“It was something you said to me on the last day of class. I asked if you thought I would ever find God, and you said no, which surprised me. Then you said, ‘But He will find you.’ I thought about that a lot, even though my search for God was hardly intense at that time. But when the doctors removed a lump from my groin and told me that it was malignant, I got serious about locating God. And when the malignancy spread into my vital organs, I really began banging against the bronze doors of heaven. But nothing happened. Well, one day I woke up, and instead of my desperate attempts to get some kind of message, I just quit. I decided I didn’t really care about God, an afterlife, or anything like that. I decided to spend what time I had left doing something more important. I thought about you and something else you had said: ‘The essential sadness is to go through life without loving. But it would be almost equally sad to leave this world without ever telling those you loved that you loved them.’ So I began with the hardest one: my dad.”

Tommy’s father had been reading the newspaper when his son approached him.

“Dad, I would like to talk with you.”

“Well, talk.”

“I mean, it’s really important.”

The newspaper came down three slow inches.

“What is it?”

“Dad, I love you. I just wanted you to know that.”

Tommy smiled at me as he recounted the moment. “The newspaper fluttered to the floor. Then my father did two things I couldn’t remember him doing before. He cried and he hugged me. And we talked all night, even though he had to go to work the next morning.

“It was easier with my mother and little brother,” Tommy continued. “They cried with me, and we hugged one another, and shared the things we had been keeping secret for so long. Here I was, in the shadow of death, and I was just beginning to open up to all the people I had actually been close to.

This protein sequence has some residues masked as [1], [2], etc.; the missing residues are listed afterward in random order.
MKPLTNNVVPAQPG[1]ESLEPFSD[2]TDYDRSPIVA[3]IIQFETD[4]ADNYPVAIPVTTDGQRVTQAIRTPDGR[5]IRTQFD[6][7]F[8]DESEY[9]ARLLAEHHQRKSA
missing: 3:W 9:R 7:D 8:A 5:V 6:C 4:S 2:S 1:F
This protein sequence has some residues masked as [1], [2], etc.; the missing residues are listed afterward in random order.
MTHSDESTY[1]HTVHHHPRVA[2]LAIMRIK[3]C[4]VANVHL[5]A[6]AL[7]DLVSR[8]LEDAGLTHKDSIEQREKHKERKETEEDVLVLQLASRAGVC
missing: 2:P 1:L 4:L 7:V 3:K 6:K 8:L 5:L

“Then one day I turned around and God was there. He didn’t come to me when I pleaded with Him. Apparently He does things in His own way and at His own hour. The important thing is that you were right. He found me even after I stopped looking for Him.”

“Tommy,” I added, “could I ask you a favor? Would you come to my theology-of-faith course and tell my students what you told me?”

Though we scheduled a date, he never made it. Of course, his life was not really ended by his death, only changed. He made the great step from faith into vision. He found a life far more beautiful than the eye of humanity has ever seen or the mind ever imagined.

Before he died, we talked one last time. “I’m not going to make it to your class,” he said. “I know, Tommy.”

“Will you tell them for me? Will you . . . tell the whole world for me?”

“I will, Tommy. I’ll tell them.”